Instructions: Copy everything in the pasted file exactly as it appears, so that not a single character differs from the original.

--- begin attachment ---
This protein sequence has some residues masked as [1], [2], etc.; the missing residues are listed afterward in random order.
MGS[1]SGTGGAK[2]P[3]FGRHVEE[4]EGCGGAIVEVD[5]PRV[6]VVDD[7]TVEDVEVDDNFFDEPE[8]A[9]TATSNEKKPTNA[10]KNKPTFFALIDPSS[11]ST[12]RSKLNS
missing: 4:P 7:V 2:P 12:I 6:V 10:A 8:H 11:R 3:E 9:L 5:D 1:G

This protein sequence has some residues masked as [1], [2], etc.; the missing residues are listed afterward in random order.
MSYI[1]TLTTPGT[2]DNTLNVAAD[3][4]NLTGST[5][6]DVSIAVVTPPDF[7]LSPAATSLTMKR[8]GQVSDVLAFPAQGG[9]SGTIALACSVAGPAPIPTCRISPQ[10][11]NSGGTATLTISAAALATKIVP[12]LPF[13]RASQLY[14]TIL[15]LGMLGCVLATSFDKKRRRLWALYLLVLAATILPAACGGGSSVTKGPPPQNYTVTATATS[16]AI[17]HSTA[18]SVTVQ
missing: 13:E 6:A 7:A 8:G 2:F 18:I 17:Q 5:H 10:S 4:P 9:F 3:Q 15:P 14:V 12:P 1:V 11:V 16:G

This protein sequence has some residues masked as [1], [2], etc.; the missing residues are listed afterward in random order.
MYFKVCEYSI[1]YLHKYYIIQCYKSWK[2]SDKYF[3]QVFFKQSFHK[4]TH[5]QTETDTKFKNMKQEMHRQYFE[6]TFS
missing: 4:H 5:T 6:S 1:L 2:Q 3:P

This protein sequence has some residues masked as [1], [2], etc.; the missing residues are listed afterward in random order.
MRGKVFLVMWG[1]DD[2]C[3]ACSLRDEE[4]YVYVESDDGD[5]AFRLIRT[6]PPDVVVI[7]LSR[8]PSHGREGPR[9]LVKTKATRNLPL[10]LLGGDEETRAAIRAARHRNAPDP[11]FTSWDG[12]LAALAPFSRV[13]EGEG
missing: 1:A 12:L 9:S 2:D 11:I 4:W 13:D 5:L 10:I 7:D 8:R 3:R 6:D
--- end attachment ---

This protein sequence has some residues masked as [1], [2], etc.; the missing residues are listed afterward in random order.
MGS[1]SGTGGAK[2]P[3]FGRHVEE[4]EGCGGAIVEVD[5]PRV[6]VVDD[7]TVEDVEVDDNFFDEPE[8]A[9]TATSNEKKPTNA[10]KNKPTFFALIDPSS[11]ST[12]RSKLNS
missing: 4:P 7:V 2:P 12:I 6:V 10:A 8:H 11:R 3:E 9:L 5:D 1:G

This protein sequence has some residues masked as [1], [2], etc.; the missing residues are listed afterward in random order.
MSYI[1]TLTTPGT[2]DNTLNVAAD[3][4]NLTGST[5][6]DVSIAVVTPPDF[7]LSPAATSLTMKR[8]GQVSDVLAFPAQGG[9]SGTIALACSVAGPAPIPTCRISPQ[10][11]NSGGTATLTISAAALATKIVP[12]LPF[13]RASQLY[14]TIL[15]LGMLGCVLATSFDKKRRRLWALYLLVLAATILPAACGGGSSVTKGPPPQNYTVTATATS[16]AI[17]HSTA[18]SVTVQ
missing: 13:E 6:A 7:A 8:G 2:F 18:I 17:Q 5:H 10:S 4:P 9:F 3:Q 15:P 14:V 12:P 1:V 11:V 16:G

This protein sequence has some residues masked as [1], [2], etc.; the missing residues are listed afterward in random order.
MYFKVCEYSI[1]YLHKYYIIQCYKSWK[2]SDKYF[3]QVFFKQSFHK[4]TH[5]QTETDTKFKNMKQEMHRQYFE[6]TFS
missing: 4:H 5:T 6:S 1:L 2:Q 3:P

This protein sequence has some residues masked as [1], [2], etc.; the missing residues are listed afterward in random order.
MRGKVFLVMWG[1]DD[2]C[3]ACSLRDEE[4]YVYVESDDGD[5]AFRLIRT[6]PPDVVVI[7]LSR[8]PSHGREGPR[9]LVKTKATRNLPL[10]LLGGDEETRAAIRAARHRNAPDP[11]FTSWDG[12]LAALAPFSRV[13]EGEG
missing: 1:A 12:L 9:S 2:D 11:I 4:W 13:D 5:L 10:I 7:D 8:R 3:R 6:D